Coinbase Insider Traders Profit $1.5M Since 2018: Academic Study
University of Technology Sydney academics say they’ve proven multiple cases of insider trading around Coinbase listings yet to be prosecuted
Coinbase CEO Brian Armstrong | blockworks exclusive art by axel rangel
- Numerous tokens saw prices begin rising 250 hours before Coinbase listings, academics found
- “Our findings identify cases that are yet to be prosecuted,” academics at the University of Technology Sydney wrote
US federal regulators last month charged a former Coinbase employee with insider trading. Now, academics have found more staff at the leading crypto exchange could be up to no good.
Insider trading allegedly took place ahead of 10-25% of Coinbase listings between September 2018 and May 2022, according to a study published by the University of Technology Sydney on August 12, spotted by Decrypt.
They reckon insiders made profits of $1.5 million by trading before announcements. “Our findings identify cases that are yet to be prosecuted,” finance lecturers Ester Felez Vinas and Talis Putnins, and PhD candidate Luke Johnson wrote.
The study is limited in its scope, as samples have been extracted only from Coinbase.
Trading ahead of public listing, based on unfair informational advantage, is a violation of securities law. Coinbase is the largest publicly-traded crypto exchange, and new token listings on the platform regularly inspire price surges rendering early purchases profitable.
Insider trading could be worse on decentralized exchanges
The academics based their research, which isn’t yet peer-reviewed, on Coinbase listings. They used an archive site to validate the date and hour of original announcement posts.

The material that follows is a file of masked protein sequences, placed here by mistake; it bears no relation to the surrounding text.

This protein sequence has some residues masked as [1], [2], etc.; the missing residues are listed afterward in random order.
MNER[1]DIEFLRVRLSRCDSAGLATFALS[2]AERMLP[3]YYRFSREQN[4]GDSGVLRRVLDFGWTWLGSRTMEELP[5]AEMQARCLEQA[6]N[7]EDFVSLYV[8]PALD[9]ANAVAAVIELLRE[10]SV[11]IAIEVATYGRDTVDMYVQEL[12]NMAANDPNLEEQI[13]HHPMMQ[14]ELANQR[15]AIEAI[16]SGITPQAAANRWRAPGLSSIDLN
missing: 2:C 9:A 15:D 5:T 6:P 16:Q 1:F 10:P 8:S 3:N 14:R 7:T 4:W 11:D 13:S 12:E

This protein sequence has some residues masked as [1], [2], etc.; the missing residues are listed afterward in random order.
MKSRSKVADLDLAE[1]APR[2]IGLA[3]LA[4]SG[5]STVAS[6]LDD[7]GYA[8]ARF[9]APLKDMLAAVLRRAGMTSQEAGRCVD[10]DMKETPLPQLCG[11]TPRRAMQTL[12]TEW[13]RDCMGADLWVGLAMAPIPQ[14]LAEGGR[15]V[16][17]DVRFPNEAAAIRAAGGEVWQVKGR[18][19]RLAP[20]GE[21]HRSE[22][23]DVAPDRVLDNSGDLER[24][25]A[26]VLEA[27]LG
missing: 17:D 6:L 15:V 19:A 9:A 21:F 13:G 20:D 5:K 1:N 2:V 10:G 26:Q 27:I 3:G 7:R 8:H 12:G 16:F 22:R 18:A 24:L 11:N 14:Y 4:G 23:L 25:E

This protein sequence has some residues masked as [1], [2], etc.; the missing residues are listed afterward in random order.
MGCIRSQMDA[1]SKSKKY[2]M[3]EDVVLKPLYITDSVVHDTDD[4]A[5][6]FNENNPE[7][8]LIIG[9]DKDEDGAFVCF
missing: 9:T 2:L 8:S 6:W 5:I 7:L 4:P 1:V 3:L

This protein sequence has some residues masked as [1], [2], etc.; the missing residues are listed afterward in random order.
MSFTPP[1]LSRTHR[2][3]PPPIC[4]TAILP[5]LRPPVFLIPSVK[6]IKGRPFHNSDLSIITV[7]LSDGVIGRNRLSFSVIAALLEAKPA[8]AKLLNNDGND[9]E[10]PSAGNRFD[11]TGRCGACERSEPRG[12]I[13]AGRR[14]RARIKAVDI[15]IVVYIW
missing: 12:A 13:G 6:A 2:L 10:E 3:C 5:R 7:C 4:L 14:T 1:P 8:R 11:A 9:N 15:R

Their final sample size included 146 token listings, of which 6 made their crypto exchange debut on Coinbase. They tracked the price movements of the tokens between 300 hours before Coinbase listing announcements, and 100 hours after.
“From visual inspection, we note that there is an evident [price] run-up pattern prior to the listing announcement starting at -250 hours,” the researchers wrote.
“The run-up continues until the listing announcement event, where we see a jump in price because of new information entering the market and traders reacting to the news. The run-up pattern we observe is consistent with the run-ups in prosecuted cases of insider trading in stock markets.”
The academics deduced insider trading was more likely to occur on decentralized exchanges (DEXs), which typically don’t have strict identity checks and allow pseudonymous trade.
In response to the study, Coinbase said the exchange “takes allegations of frontrunning incredibly seriously and we work hard to ensure all market participants have access to the same information.”
“We have zero tolerance for illicit behavior and monitor for it, conducting investigations where appropriate,” a company spokesperson told Blockworks in an emailed response.
In a May blog, chief legal officer Paul Grewal wrote the exchange has a team dedicated to preventing and identifying instances of financial crime.
“If an investigation finds that a Coinbase employee was involved in misuse of company information related to asset listings, we will not hesitate to terminate them,” he wrote.
Former Coinbase product manager pleads not guilty to insider trading
In July, the US Securities and Exchange Commission (SEC) charged former Coinbase product manager Ishan Wahi for allegedly trading ahead of multiple cryptoasset listings based on confidential information.
Wahi entered a not guilty plea, with his lawyer David Miller arguing the charges should be dropped as insider trading only relates to securities or commodities.
According to him, the cryptoassets Wahi traded weren’t securities, which means they don’t fall under the SEC’s purview.
Miller is confident Wahi will be exonerated. “There are significant legal issues in this case and we have strong grounds for motions to dismiss and suppress,” he told Blockworks in an email.
This article was updated at 8:54 am ET to include comments from Coinbase.
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